Propagation of Euphorbia

by M.H. Dyer, studioD Google
Many types of euphorbia produce interesting, colorful blooms.

Many types of euphorbia produce interesting, colorful blooms.

A huge genus of more than 2,000 species, Euphorbia ranges from small succulents to trees that reach heights of 30 feet or more. Some species, including snow on the mountain (Euphorbia marginata), are strictly grown as annuals. Many are perennial, including wood spruge (Euphorbia amygdaloides), hardy to U.S. Department of Agriculture plant hardiness zones 7 through 9, and cypress spurge (Euphorbia cyparissias), which grows in in USDA zone 3 through 9. Propagate euphorbia by taking softwood cuttings in spring or summer.


Euphorbia requires a free-draining potting mix such as a ratio of three-quarters commercial potting soil for cactus and succulents mixed with one-quarter coarse sand. Fill a 3-inch container to about 1 to 1 1/2 inch from the rim, then top the potting mix with a layer of coarse sand or fine gravel. The gritty covering protects the top of the cutting from rot. Water the potting mixture until it is just barely moist.

Taking Cuttings

Cut a 2- to 3-inch stem from a healthy, actively-growing Euphorbia. The stem should be young and tender but not too small, because immature tissue is more likely to rot. However, woody, mature growth takes much longer to root, if at all. Avoid making the stem longer than 3 inches because the Euphorbia may bend over and collapse.


Many types of Euphorbia are succulent plants, including annual pencilbush (Euphorbia tiricalli) or candelillia (Euphorbia antisyphilitica), hardy in USDA zones 8 through 11. If the stems and leaves are thick and fleshy, set the cut stem aside in a warm, dry place until the cut forms a callus that prevents moisture from entering the stem. Formation of a callus generally takes at least 48 hours and may require as long as a week.

Planting Cuttings

Remove the leaves from the lower half to two-thirds of the stem, leaving at least two or three leaves at the top of the cutting. Insert the stem carefully through the gritty top covering and into the potting mix. If the stem doesn't slide easily, make a small hole with a pencil or other long, thin object. Plant the stem with the leaves slightly above the surface of the potting mix, just deep enough that the stem stands upright. If the stem is planted too deeply, the base may rot before roots develop. Euphorbia requires no rooting hormone.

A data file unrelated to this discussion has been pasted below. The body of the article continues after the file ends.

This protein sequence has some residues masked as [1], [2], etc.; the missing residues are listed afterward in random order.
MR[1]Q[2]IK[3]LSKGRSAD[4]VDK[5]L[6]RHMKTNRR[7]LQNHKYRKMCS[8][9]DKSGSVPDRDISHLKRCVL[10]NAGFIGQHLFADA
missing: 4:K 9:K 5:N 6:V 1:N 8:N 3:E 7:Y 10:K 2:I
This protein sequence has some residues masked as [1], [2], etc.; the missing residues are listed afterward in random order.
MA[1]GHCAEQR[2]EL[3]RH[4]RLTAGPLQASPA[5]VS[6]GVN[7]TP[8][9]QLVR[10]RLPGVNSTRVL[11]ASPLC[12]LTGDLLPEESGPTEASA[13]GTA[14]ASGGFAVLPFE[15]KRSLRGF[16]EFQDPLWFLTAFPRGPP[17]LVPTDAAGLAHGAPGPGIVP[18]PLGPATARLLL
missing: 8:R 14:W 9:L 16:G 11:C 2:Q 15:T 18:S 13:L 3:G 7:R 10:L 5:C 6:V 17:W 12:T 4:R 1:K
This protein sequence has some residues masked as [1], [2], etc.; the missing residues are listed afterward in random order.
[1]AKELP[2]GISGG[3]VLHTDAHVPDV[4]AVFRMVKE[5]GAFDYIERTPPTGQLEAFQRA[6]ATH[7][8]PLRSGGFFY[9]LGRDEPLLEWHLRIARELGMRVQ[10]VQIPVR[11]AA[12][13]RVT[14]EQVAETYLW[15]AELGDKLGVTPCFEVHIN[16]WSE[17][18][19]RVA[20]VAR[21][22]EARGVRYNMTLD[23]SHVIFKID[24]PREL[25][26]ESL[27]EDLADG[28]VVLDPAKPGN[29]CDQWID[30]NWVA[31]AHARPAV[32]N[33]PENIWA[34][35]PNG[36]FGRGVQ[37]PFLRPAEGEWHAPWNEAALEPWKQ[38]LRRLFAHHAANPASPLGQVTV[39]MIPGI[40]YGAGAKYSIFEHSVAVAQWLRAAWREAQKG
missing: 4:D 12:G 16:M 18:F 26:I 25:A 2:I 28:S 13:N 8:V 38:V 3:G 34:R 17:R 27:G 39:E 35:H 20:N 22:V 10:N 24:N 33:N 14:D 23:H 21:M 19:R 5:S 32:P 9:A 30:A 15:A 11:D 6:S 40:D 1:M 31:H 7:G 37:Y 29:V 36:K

Rooting Cuttings

Euphorbia often roots in one to three weeks, depending on room temperature. If the room is chilly, place the pot on top of a warm appliance such as a refrigerator or freezer. Partial shade or indirect light is best. Avoid intense bright light that may scorch the cuttings and do not cover the pot with plastic because Euphorbia requires excellent air circulation to prevent rot. Water only enough to keep the potting mix from becoming completely dry.


Allow the young plant to mature throughout the winter and plant it outdoors after all danger of frost has passed the following spring. Although most Euphorbias are relatively slow growers, you can move the plant to a larger container if it outgrows its pot. Use a gritty, well-draining potting mixture and a pot with a hole in the bottom.


Many types of Euphorbia, including pencil tree and crown-of-thorns (Euphorbia milii) -- hardy in USDA zones 9 through 11 -- produce a milky sap that may cause minor skin irritation, including redness and blistering. Sap that comes in contact with the eyes may result in a burning sensation and sensitivity to light. Euphorbia is not believed to be highly toxic when ingested, but it may cause gastrointestinal discomfort, including nausea, vomiting and diarrhea.


About the Author

M.H. Dyer began her writing career as a staff writer at a community newspaper and is now a full-time commercial writer. She writes about a variety of topics, with a focus on sustainable, pesticide- and herbicide-free gardening. She is an Oregon State University Master Gardener and Master Naturalist and holds a Master of Fine Arts in creative nonfiction writing.

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